We must see such things in context. We want the fun of mockery in songs. The one in question gave many of my constituents great pleasure. When there is a clash between the interest of the small-scale creative industries and creative individuals, and huge businesses, with their almost infinite resources enabling them to persuade, buy access and get the ear of Prime Ministers and others, I think most of us instinctively know where our interest lies. We should also consider those who get great pleasure from the availability of music now, and the way it can be downloaded. It is impossible to put that genie back in any bottle. That will continue, and we cannot make rules to stop it.
In support of what the hon. Member for Perth and North Perthshire was saying in defence and promotion of the creative industries, I would say that the suggestion that the future patent court should be sited in the overcrowded cities of Paris, Munich or London is regrettable, when there is wonderful habitat waiting for it in the city of Newport. It seems extraordinary that that is not being considered. I congratulate the hon. Gentleman on securing the debate, and I hope that the voice and interests of the creators of property from which many others make huge sums of money will have the primary consideration in the difficult and bewildering decisions before us.
I have some brief remarks. I congratulate Pete Wishart on his speech, much of which I agreed with, and some of which I did not. Mark Field made an important and powerful point about China and the implications for the way business is done. That is not to say that we must yield to the way business is done in China and places like it, but that is an important part of the way things are done across the world. The market is huge, and that will unquestionably have implications for the way we do business, for copyright and for many business practices. We must accept that the way business is done elsewhere has implications for the creative industries. Sometimes we are slow to recognise that.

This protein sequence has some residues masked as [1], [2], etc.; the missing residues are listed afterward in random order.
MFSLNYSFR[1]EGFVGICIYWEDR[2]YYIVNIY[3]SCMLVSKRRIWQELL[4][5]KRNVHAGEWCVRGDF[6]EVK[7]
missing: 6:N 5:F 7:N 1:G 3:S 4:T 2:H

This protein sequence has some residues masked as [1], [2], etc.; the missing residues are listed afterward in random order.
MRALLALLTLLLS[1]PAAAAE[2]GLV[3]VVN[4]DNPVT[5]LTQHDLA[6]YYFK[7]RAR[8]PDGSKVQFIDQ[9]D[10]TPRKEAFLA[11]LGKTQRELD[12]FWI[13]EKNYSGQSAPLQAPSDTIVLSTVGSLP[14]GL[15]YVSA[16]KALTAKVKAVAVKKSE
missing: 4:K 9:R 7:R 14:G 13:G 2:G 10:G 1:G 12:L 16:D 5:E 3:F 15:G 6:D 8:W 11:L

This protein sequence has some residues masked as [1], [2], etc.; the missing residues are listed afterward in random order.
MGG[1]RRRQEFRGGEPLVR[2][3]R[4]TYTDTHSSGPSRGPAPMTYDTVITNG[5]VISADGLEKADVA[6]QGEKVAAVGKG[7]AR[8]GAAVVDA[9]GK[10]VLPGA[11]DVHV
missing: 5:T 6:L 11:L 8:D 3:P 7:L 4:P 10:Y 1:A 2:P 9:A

I agree with all hon. Members who have spoken that the importance of creative industries and intellectual property is enormous. The Publishers Association, the Authors Licensing and Collecting Society and others have produced some good briefs. However, I want to make a few counter-comments. There is a general trend in debates such as this to laud the importance of intellectual property, and, sometimes—as at the beginning of the speech of the hon. Member for Perth and North Perthshire—to see the counter-argument as a matter of big bad Google lobbying No. 10 in a somehow illegitimate way. I have no idea what the hon. Gentleman is referring to in saying that kind of stuff about special contacts inside Downing street.
I shall try to speak about this later if I catch Mr Caton’s eye, but the issue is not the fact that anyone has access to No. 10, because everyone should be able to have input into the political system; the fear is of the disproportionate influence that some people have.
I hear what my hon. Friend says, but in debates about intellectual property and copyright, as we have seen today—with one exception, on the matter of parody—the traffic all goes one way. It is quite easy to understand the importance of copyright, intellectual property and the creative industries. Conversely, it is easy to label people who copy things without paying for them as pirates and say they are committing illegal acts. However, without lauding that, it is a fact that the internet is a fantastic copying machine, and that is what happens. If we want to criminalise everyone who does it, we are on a hiding to nothing. We are criminalising everyone’s children to start with.